This is why we should be having an LGBT History Month. It first started in the US, in October of 1994, and moved to the UK in 2005. since then, It relies on the individual and collective effort for change, both on a national and local level. From uncovering the sexualities of major historical figures, like Florence Nightingale, William Shakespeare and Leonardo da Vinci, to presenting the achievements and lives of current LGBT icons (with the recently popular J. Edgar and Alan Turing), it bring the LGBT identity out of the shadows.
This serves a really important purpose: show that gay people are not caricatures in the background of a 90 minute episode; are not an exotic addition to your daily life; are not ‘the other’.

You can find the full schedule of the London Events here.

Let’s change the world, one prejudice at a time.




62 thoughts on “Getting Personal: the Aftermath of Being Attacked – LGBT History Month

  1. I had no idea there was such a thing as LGBT history month. But I’m glad there is. It seems to me that everyone nowadays is making a huge deal out of sexuality, be it homo-, hetero-, or otherwise, for absolutely no reason. I’ve been following the issues of the LGBT community ever since I started college. Thankfully, I go to a very LGBT friendly school, but the rest of the country doesn’t seem to feel the same way, which is a pity. Stories like yours, hard as they may be to tell, are a necessary part of moving towards a more accepting world view. Thank you for sharing.

  2. I can’t really express how this story affected me – I admire you for sharing it and it serves as a reminder of the work to still be done to stop vicious acts like this from happening. Thanks for sharing it.

  3. I couldn’t agree with you more. The number of times I was in situations where I could feel the proverbial ‘line’ of verbal and physical abuse unravel in front of me. Especially in High School. I could remember one instance where had my best friend not have turned the corner, I may have ended up just as you did. I’m sorry this happened to you, and I support raising awareness with a LGBT history month just as you do.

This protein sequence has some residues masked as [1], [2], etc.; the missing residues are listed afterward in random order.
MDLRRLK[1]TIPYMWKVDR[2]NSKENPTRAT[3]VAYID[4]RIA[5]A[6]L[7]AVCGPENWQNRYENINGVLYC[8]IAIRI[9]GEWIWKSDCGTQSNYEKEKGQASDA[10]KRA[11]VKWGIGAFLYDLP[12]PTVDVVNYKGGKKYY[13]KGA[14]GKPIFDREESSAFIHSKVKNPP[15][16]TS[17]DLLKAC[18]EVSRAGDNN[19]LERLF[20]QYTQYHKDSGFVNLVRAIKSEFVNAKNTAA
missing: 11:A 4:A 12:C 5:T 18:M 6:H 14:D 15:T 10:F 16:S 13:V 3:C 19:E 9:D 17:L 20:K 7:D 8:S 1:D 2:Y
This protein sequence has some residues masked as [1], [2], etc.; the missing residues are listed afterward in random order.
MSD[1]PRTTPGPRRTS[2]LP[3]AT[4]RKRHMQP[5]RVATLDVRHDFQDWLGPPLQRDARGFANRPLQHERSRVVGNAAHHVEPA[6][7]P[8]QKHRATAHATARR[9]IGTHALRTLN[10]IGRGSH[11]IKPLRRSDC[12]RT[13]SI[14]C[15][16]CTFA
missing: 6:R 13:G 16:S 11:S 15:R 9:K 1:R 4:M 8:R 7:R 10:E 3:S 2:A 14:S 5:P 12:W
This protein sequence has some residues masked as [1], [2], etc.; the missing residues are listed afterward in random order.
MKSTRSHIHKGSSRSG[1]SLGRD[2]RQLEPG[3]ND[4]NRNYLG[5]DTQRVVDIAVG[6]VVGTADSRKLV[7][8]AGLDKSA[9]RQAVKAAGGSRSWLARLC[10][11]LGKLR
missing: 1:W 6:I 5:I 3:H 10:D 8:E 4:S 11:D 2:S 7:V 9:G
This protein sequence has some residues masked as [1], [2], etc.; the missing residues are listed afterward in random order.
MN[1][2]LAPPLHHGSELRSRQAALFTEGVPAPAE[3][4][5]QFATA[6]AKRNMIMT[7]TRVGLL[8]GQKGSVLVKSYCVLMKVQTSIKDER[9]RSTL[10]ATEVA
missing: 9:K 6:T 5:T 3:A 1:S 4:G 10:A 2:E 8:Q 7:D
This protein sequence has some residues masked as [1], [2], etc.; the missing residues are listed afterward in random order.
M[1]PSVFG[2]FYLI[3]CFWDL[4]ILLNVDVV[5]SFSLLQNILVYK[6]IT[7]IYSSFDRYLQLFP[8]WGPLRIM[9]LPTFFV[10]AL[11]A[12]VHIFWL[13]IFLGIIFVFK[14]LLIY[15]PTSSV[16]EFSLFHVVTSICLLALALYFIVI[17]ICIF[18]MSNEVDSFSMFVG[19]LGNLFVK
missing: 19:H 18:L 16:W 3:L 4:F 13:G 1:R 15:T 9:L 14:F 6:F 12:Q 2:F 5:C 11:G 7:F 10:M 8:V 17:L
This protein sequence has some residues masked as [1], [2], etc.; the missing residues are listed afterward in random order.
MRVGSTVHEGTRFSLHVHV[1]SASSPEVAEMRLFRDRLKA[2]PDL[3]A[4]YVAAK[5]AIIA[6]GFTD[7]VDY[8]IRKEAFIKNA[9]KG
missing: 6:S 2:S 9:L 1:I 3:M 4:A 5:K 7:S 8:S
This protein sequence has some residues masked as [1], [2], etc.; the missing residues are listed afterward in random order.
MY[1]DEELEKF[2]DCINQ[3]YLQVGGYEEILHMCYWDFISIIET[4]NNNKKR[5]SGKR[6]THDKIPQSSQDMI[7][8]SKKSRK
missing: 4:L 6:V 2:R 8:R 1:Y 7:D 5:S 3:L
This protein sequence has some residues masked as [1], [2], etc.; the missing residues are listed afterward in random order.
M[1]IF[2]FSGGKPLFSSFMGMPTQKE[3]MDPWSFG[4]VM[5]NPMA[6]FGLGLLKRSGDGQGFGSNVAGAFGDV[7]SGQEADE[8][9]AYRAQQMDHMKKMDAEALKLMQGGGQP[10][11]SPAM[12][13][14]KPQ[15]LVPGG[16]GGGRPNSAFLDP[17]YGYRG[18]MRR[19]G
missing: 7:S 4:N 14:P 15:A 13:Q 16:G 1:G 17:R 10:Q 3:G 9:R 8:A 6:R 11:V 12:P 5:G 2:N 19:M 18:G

Thanks for sharing!

  4. Dear Mag. Something:

    I love you. There. I’ve said it. I know it’s effusive–very American of me. But that is exactly what I wanted to say when I finished reading this fantastic piece.

    I wasn’t going to say so, but then I thought it really described what was important about what you’re saying. You’re story made me care about you so much. It made me want to be your friend, to protect you. To kick those guys….well, you can imagine the rest of my fantasies…Then I realized I didn’t want to hurt them so much at all. The better part is the understanding.

    By sharing your story, you made me want to support LGBT history month, and to tell others to do so as well. I really do think you’re fantastic and courageous as well.



  5. I admire your courage in speaking up about this. I had a gay roommate at a Christian college in the US about a decade ago, of course I had no idea he was gay until a few years ago when I found him on Facebook. What a sick world we live in where people are forced to hide their true identities and live a lie in order to avoid persecution.

    As someone with a Computer Science degree, your mention of Alan Turing also caught my attention. It is a travesty that one of the heroes of World War II was driven to suicide because of persecution by his own government.

    It will take time, but things will continue to change and improve. Thanks for speaking up, it’s very important.

    1. The Alan Turing case was so tragic, it really touched me when reading about it.

      I agree that it is horrible to feel that you can not share your sexuality with people close to you, and I really feel for your roommate; what is amazing though is the fact that I see how your response shows me how accepting you would have been had he told you.

      Thank you so much for your response.

  6. hey G,

    I’m glad you pressed “post” can I ask for permission to repost this piece on my blog. I could just do a link but i dont think that people read links much. And what you just said cuts to the chase.

    I think you have an idea of my blog and what i’m about.

    Whada ya say……pleeeeaaaasssseeee 🙂


  7. It took a lot of courage to write your story, and even greater courage to share it. It’s by telling the hard stories that we most help others, and in the process move toward deeper personal healing. Bravo.

  8. Wow! Such a strong post! Thank you for your honesty. People need to hear stories like yours in order to understand that being different doesn’t mean being bad. I don’t know why in our society it is so difficult to just live and let live. Not only people with different orientation but everybody who doesn’t fit the mould is suffering in one way or another. Race, social status and even something as simple and innocent as the music you love can turn a kid’s life at school into a nightmare. Then the kid leaves the school with the hope that in the real world the values are different but no, the bullies from school have turned into senseless narrow-minded adults who still judge only the surface and, which is worse, teach their children to do the same. This is sad and we must realize it.

    By the way, I don’t know about other countries, but where I come from LGBT people celebrate today.

    1. the bullies from school have turned into senseless narrow-minded adults who still judge only the surface and, which is worse, teach their children to do the same

      you are so right. People like that go through life without realising the amount of pain, physical or emotional, that they might be causing. Homophobia is mostly ignorance and fear of what people do not know.

      Thank you for your comment!!